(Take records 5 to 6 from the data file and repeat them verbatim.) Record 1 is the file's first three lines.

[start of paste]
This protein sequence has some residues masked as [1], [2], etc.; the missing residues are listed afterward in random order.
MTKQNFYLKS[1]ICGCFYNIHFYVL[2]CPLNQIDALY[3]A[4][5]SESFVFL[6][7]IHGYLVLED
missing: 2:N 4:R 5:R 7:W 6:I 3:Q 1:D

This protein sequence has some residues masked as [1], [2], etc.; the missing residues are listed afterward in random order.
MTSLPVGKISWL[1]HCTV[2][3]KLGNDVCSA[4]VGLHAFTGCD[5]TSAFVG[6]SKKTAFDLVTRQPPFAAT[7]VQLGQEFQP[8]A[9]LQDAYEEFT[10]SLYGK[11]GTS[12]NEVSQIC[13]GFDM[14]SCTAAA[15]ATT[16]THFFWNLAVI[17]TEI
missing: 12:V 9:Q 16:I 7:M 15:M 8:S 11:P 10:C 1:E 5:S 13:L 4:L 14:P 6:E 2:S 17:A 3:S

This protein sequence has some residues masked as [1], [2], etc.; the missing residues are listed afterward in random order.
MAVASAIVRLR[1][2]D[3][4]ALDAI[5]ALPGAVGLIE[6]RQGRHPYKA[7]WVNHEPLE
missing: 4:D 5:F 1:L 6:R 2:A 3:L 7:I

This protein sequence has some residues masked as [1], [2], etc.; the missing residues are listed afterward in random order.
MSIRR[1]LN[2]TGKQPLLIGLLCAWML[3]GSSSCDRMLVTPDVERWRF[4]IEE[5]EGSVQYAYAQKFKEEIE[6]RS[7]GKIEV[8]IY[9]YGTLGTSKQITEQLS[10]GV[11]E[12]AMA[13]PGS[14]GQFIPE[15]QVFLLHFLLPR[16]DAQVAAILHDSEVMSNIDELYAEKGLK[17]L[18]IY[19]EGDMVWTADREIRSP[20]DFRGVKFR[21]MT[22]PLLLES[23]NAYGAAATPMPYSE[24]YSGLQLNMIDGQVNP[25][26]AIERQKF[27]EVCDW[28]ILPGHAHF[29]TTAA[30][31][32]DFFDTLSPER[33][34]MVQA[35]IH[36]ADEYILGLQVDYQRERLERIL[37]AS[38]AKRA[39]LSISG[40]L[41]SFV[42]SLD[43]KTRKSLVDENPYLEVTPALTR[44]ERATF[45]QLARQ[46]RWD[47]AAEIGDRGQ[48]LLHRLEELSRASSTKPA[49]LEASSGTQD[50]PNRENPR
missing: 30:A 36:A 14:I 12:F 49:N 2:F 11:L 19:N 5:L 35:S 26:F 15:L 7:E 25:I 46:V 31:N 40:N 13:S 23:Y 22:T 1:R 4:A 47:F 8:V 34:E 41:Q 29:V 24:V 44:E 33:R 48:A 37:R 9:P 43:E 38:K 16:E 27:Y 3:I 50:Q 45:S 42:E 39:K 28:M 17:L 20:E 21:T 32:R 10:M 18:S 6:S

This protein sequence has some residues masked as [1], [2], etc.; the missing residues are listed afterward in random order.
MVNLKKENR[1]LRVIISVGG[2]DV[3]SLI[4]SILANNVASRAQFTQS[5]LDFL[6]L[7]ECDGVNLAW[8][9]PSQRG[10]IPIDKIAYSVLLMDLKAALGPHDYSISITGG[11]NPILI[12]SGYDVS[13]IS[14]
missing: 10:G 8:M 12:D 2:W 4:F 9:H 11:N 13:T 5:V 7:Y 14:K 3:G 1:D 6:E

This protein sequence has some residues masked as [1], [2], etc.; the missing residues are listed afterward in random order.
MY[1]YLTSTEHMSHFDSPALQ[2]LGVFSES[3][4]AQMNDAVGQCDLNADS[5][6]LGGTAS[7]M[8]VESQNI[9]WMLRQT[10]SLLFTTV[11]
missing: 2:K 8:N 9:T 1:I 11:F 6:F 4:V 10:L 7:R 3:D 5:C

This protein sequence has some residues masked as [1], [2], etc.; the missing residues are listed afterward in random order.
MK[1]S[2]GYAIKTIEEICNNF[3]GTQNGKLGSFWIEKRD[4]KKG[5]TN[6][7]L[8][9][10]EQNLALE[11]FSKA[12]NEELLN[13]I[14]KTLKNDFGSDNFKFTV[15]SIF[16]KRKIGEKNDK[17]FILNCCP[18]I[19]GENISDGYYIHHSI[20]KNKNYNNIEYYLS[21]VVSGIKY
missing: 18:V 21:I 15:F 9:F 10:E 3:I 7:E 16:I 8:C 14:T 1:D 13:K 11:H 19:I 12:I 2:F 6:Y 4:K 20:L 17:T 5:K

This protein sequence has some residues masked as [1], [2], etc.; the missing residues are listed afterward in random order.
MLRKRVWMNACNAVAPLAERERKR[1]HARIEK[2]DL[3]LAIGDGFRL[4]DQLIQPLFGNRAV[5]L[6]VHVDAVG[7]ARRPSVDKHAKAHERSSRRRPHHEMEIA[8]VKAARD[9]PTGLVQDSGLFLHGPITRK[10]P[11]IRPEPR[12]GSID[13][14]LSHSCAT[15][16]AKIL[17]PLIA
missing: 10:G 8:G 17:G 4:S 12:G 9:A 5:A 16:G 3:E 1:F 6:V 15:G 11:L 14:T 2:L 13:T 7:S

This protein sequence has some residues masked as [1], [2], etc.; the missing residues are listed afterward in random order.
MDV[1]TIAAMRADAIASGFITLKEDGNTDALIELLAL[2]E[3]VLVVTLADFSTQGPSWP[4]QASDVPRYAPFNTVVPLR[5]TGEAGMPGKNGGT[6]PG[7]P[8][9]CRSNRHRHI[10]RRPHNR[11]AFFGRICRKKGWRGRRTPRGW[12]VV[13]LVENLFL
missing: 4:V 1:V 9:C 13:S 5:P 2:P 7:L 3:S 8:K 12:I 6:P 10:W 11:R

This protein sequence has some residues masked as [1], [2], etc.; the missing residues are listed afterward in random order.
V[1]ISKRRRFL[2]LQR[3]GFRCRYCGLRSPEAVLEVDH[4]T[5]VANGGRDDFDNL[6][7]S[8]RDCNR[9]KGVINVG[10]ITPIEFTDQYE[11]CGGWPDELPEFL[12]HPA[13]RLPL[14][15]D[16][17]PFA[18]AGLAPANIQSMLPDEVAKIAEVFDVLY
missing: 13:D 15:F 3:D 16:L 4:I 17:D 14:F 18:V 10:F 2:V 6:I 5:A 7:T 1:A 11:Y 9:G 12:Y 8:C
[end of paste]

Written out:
This protein sequence has some residues masked as [1], [2], etc.; the missing residues are listed afterward in random order.
MVNLKKENR[1]LRVIISVGG[2]DV[3]SLI[4]SILANNVASRAQFTQS[5]LDFL[6]L[7]ECDGVNLAW[8][9]PSQRG[10]IPIDKIAYSVLLMDLKAALGPHDYSISITGG[11]NPILI[12]SGYDVS[13]IS[14]
missing: 10:G 8:M 12:D 2:W 4:F 9:H 11:N 13:T 5:V 7:Y 14:K 3:G 1:D 6:E

This protein sequence has some residues masked as [1], [2], etc.; the missing residues are listed afterward in random order.
MY[1]YLTSTEHMSHFDSPALQ[2]LGVFSES[3][4]AQMNDAVGQCDLNADS[5][6]LGGTAS[7]M[8]VESQNI[9]WMLRQT[10]SLLFTTV[11]
missing: 2:K 8:N 9:T 1:I 11:F 6:F 4:V 10:L 7:R 3:D 5:C